Music experiment

I am studying philosophy of art this term, I have been learning difference aesthetic theories from different philosophies. Some think art has universal value that can be appreciated by anyone, some think the value of art is merely how it is framed.

Washington Post has carried out an experiment trying to find the answer. Let’s stripe the frame from the art and see how many people can still appreciate art as it is. The Post arranged the best violinist, Joshua Bell, with his $3.5 million Stradivari violin, be a street performer at a subway exit in morning rush hour. During his one hour performance, 1097 people walked pass the subway exit.  Guess how many people slow down to listen the music and how much money he earn?

The Post would expect there at least a small crowd in front of Bell, his concert ticket costs at least $200, he is really good.  In the end, out of the thousand people walked by, only 7 people stopped to listen and he made $32.17, in which $20 come form the only person recognize who he is.  Yes, someone gave him pennies, but no one applauded.  Almost everyone simply ignored him, filtered out his music as background noise and move on with their own life.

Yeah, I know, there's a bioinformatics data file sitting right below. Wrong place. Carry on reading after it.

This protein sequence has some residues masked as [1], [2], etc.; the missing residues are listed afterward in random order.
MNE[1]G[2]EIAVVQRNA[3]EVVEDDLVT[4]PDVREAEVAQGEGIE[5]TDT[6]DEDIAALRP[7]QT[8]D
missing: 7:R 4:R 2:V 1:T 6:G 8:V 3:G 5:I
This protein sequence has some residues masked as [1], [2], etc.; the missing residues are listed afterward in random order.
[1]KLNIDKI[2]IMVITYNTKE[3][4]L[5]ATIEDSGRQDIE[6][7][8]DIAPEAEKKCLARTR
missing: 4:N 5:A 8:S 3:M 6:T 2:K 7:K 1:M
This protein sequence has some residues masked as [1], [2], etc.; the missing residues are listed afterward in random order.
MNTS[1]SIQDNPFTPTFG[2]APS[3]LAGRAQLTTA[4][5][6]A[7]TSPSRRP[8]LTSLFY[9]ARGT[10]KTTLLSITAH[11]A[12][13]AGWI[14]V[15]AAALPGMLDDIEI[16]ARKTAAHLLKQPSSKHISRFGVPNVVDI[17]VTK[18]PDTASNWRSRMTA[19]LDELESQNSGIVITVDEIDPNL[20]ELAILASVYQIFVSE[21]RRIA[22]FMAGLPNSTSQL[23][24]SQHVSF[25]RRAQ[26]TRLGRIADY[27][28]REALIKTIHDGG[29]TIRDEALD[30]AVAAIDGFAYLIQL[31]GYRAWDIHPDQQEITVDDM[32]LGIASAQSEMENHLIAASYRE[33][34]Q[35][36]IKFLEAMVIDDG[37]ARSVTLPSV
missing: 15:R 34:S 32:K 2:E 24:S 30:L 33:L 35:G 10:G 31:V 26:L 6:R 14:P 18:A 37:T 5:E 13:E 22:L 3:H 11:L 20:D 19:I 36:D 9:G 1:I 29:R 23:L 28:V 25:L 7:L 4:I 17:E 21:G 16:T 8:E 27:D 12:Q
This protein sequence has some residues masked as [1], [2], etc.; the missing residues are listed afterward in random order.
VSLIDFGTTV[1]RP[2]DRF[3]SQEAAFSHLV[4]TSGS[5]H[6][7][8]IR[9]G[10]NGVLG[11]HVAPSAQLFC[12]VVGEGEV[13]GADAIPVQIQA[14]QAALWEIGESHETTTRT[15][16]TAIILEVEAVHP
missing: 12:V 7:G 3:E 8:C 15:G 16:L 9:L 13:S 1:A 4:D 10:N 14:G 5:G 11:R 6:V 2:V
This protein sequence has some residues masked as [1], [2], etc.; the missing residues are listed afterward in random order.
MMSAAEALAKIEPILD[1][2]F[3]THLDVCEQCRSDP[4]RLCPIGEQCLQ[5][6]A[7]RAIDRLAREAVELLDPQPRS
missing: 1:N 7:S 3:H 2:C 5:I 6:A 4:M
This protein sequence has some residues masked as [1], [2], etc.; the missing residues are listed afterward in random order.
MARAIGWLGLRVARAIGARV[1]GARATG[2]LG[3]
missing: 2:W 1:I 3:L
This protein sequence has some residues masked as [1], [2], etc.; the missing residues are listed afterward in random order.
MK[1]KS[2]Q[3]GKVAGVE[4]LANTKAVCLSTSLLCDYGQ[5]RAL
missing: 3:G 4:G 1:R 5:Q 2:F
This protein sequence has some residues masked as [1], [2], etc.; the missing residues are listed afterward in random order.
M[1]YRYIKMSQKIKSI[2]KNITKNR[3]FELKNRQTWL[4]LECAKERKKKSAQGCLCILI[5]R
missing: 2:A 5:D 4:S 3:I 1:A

What this experiment tell us?  There are different aspects to analyze the experiment.  Maybe urban people are just too busy to slow down and listen to good music.  Maybe it gives the answer to the age old Zen question: if a great musician plays a great piece of music but no one hears, is he really good?  Maybe it is a good experiment for Bell as a lesson to be humble.  He may worth $1000 a minute in concert hall, but he is just a no body without his fame.  Maybe an art without a frame is not really an art.  What is art?  Really?

The full article can be found here.  It is a bit long, but very thought provoking piece of journal worth spending time to read.

2 thoughts on “Music experiment”

  1. Or may be he’s not that great afteral? I once went to a concert with a friend and I was told that his performance was disappointing.

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